My mind was spinning during the days leading up to the Western States Endurance Run. Did I train hard enough? Should I have done more hill work? Damn, I forgot to submit that expense report. What was that odd sensation in my quad muscle? Wasn’t that budget due tomorrow? ... But then everything that was extraneous started to fade before the event itself.... As daunting as it would be to run for twenty to thirty hours straight, at least I knew what was expected of me. There would be a starting line, and 100 miles from that a finish line. All I needed to do was run from here to there. No ambiguity about it. -- Karnazes, Dean (2006). Ultramarathon Man: Confessions of an All-Night RunnerI have once again been a mental wreck this week. I'd like to pretend that this week is different than any other taper week before a goal race. But I think I'd be lying. The stakes are somewhat bigger because of the length of time the race lasts, but it really isn't different. I am just nervous and insecure. Have I trained hard enough? Can my ego handle missing my goals? Can I handle the risk that come with training nearly nine months for this moment?
After talking with friends and race veterans, I have worked through it. There were two keys to my overcoming this latest mental funk. The first was the realization that I am my insecurities are taking away from the joy of what I am about to attempt and the celebration of the journey that it took to get here. I earned this opportunity. I worked hard for it. It is supposed to be fun. In the movie Miracle, Herb Brooks comments that his proudest moment is seeing the young men stand as one, "young men willing to sacrifice so much of themselves all for an unknown." And that parallels my proudest moment in all of this, knowing how much everyone has sacrificed for me to have this opportunity. I am not defined by the outcome of the race. The work that I have put into the preparation and the people that have stood by my through it will define what I take out of it.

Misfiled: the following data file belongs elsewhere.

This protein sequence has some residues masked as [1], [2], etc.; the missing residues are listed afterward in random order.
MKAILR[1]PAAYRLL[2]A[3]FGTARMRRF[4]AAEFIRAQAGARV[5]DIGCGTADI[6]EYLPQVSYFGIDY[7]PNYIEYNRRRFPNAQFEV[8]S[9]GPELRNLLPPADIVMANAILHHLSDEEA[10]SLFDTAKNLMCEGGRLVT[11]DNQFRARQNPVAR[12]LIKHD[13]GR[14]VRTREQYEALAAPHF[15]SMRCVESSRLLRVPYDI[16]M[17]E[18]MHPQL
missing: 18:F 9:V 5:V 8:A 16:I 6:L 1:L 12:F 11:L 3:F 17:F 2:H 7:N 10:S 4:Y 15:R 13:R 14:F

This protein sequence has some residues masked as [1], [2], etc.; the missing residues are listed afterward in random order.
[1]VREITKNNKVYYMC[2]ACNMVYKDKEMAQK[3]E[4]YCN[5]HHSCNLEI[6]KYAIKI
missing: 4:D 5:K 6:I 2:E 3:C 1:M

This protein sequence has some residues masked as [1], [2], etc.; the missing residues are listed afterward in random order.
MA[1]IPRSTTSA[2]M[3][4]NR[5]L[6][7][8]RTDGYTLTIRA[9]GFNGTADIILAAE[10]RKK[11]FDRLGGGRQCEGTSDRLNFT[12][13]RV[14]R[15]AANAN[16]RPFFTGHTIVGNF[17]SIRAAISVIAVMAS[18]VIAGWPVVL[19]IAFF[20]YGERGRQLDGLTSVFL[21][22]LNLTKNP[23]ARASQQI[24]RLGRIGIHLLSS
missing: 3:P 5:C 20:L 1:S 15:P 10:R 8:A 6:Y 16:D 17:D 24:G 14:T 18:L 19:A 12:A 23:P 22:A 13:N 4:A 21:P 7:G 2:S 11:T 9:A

The other key to overcoming my mental funk was an email exchange with Wyatt Hornsby regarding pacing and race day strategy. In his replies to my inquiries, Wyatt dropped two great nuggets for me. The first was a discussion about how "Leadville rewards patience" and his first 100 mile (not LT100) race was his most memorable because he was "humble and started conservatively" and "soaked up the experience". He wound up having a great race and finishing 6th overall, so that strategy paid dividends for him! And he went on to say later that the race doesn't start until mile 60 and that if I am fresh -- relatively of course -- that I can start to pick off struggling runners and that I will draw confidence and energy from that. Brilliant! My best races are always the races when I finish strong, drawing energy from knowing that I am still kicking butt while others are struggling. It is motivating to know that you've raced right and that your training is paying off in the late miles. And, I was honestly a little worried about how I was going to deal with the pain and fatigue in the late miles. Now I have a strategy that I can follow without worrying too much about "the clock". I'll go slow, take care of myself and save myself for the last 40 miles. Easy, right?